1. *Corresponding author. Deputy Head of Archaeology, Historic Environment Scotland, Longmore House, Salisbury Place, Edinburgh EH9 1SH, Scotland, UK. Kirsty.firstname.lastname@example.org
2. Head of Archaeology and World Heritage, Historic Environment Scotland, Longmore House, Salisbury Place, Edinburgh EH9 1SH, Scotland, UK. Rebecca.email@example.com
Cite this as: Owen, K. and Jones, R. 2019 Presenting an Archaeology for Everyone: Changing our approach to publicly funded archaeological investigation in Scotland, Internet Archaeology 51. https://doi.org/10.11141/ia.51.3
We explore the idea of the 'public benefit' of archaeology and argue that our definition of what this means needs to be broadened, so that those that fund and consume archaeological information, and those that currently do not, can better understand the full breadth of its importance and significance.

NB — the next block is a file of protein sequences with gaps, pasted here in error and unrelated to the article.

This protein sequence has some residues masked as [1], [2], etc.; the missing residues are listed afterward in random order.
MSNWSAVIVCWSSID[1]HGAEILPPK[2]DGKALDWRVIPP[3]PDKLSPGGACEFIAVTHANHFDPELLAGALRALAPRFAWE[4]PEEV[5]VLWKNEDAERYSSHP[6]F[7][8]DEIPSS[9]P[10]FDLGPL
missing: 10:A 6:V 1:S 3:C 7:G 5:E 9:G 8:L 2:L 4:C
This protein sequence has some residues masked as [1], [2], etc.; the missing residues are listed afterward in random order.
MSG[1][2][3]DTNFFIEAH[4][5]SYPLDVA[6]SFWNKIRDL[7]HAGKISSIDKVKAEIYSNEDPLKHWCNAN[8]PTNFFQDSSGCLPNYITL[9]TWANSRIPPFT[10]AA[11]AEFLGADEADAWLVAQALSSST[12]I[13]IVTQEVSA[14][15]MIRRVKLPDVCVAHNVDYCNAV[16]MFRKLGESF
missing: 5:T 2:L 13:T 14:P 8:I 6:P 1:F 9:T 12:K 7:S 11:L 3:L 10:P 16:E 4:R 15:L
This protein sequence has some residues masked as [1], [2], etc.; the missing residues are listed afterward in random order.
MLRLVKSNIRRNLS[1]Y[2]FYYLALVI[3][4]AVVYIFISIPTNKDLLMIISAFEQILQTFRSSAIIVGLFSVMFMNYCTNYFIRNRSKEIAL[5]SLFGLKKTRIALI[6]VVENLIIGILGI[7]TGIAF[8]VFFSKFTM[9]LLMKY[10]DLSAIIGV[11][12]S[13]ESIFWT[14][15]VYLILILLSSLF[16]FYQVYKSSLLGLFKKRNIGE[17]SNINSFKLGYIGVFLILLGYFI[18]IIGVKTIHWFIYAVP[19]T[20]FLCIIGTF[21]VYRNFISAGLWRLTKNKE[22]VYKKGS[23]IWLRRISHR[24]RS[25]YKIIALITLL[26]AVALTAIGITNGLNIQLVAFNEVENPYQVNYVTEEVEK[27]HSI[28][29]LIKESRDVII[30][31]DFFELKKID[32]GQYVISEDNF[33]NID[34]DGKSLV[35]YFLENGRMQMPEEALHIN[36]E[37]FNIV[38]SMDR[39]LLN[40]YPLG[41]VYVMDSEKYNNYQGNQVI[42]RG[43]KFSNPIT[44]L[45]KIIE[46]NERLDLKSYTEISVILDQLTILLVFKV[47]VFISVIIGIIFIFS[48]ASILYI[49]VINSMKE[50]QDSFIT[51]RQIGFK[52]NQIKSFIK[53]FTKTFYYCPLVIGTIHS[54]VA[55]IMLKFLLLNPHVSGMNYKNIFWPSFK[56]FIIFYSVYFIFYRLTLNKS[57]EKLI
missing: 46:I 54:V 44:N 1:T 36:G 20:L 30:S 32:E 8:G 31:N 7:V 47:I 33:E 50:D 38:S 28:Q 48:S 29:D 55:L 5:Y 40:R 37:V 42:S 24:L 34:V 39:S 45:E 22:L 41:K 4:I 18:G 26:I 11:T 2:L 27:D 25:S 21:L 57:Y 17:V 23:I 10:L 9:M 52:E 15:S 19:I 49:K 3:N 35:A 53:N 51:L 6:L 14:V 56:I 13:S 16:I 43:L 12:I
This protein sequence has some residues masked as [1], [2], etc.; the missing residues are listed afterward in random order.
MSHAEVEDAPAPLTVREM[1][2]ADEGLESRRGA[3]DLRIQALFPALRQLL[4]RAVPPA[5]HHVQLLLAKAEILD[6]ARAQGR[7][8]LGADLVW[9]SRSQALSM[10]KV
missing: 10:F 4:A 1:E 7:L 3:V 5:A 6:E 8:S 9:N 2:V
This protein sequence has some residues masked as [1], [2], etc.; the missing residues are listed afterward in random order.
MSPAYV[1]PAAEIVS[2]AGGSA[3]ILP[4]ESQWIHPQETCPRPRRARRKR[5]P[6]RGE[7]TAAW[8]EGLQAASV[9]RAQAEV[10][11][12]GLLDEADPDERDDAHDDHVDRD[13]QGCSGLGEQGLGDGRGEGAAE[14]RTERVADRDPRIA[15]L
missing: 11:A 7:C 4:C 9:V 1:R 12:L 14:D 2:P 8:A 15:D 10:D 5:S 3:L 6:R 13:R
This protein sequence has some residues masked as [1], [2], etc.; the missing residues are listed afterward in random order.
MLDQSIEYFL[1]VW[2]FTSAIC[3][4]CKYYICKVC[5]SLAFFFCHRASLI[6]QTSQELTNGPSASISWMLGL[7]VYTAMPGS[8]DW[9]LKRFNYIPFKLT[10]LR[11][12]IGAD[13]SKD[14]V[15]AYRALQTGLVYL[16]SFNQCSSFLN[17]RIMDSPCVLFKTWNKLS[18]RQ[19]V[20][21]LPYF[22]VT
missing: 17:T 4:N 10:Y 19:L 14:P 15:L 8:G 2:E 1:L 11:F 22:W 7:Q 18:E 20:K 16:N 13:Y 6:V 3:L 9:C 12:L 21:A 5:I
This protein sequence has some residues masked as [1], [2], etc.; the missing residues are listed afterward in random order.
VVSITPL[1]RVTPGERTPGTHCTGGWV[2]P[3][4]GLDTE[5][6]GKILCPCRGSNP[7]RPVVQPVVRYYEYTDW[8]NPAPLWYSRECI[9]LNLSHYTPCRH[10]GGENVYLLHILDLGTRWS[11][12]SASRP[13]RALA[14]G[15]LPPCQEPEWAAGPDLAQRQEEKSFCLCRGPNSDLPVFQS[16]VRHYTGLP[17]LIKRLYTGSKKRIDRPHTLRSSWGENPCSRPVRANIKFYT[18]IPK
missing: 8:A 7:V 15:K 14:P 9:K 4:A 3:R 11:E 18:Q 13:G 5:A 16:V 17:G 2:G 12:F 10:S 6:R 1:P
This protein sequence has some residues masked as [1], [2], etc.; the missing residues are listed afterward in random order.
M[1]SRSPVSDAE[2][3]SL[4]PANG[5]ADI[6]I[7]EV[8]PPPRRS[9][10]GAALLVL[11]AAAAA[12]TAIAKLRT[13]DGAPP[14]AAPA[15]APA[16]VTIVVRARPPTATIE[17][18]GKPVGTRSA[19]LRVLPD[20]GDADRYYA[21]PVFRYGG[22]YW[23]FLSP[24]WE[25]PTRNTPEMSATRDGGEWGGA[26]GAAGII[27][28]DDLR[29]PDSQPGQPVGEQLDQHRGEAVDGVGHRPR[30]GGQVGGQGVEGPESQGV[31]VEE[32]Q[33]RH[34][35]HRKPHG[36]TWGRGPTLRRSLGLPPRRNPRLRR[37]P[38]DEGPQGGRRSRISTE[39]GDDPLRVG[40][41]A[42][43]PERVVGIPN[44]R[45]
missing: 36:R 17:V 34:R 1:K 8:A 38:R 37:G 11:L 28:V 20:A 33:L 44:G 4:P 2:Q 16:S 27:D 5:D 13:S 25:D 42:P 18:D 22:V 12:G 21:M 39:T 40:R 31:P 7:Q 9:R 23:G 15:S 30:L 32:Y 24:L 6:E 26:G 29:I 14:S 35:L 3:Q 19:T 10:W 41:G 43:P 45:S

Archaeological information is relevant to, and in many cases actively contributes to, discussions of climate change, the promotion of diversity, the construction of sustainable communities and the appreciation and understanding of place. We will present and discuss some of the range of projects that are currently being supported through Historic Environment Scotland's Archaeology Programme, which is now focused on the delivery of Scotland's Archaeology Strategy. Many of these projects bring together professional archaeologists and members of the public, but how do we get a greater variety of people interested? It will be argued that one of the key roles of a national body is to bridge the gap between people's day-to-day lives and archaeology, making clearer why it is important to everyone. There are clearly challenges inherent in this approach.
We argue that different forms of media can be used to amplify the relevance of archaeological information, and that this could be done more effectively. At present, archaeological information is largely consumed as an academic text-based narrative, hard to understand by the general public, and its relevance to everyday life is rarely clearly conveyed. We are seeking to improve this through better, more relevant, stories and imagery. The scientific endeavours of archaeologists, varying from landscape reconstruction to analysis of ancient diet are often relevant to contemporary issues – this could be better explored and promoted.
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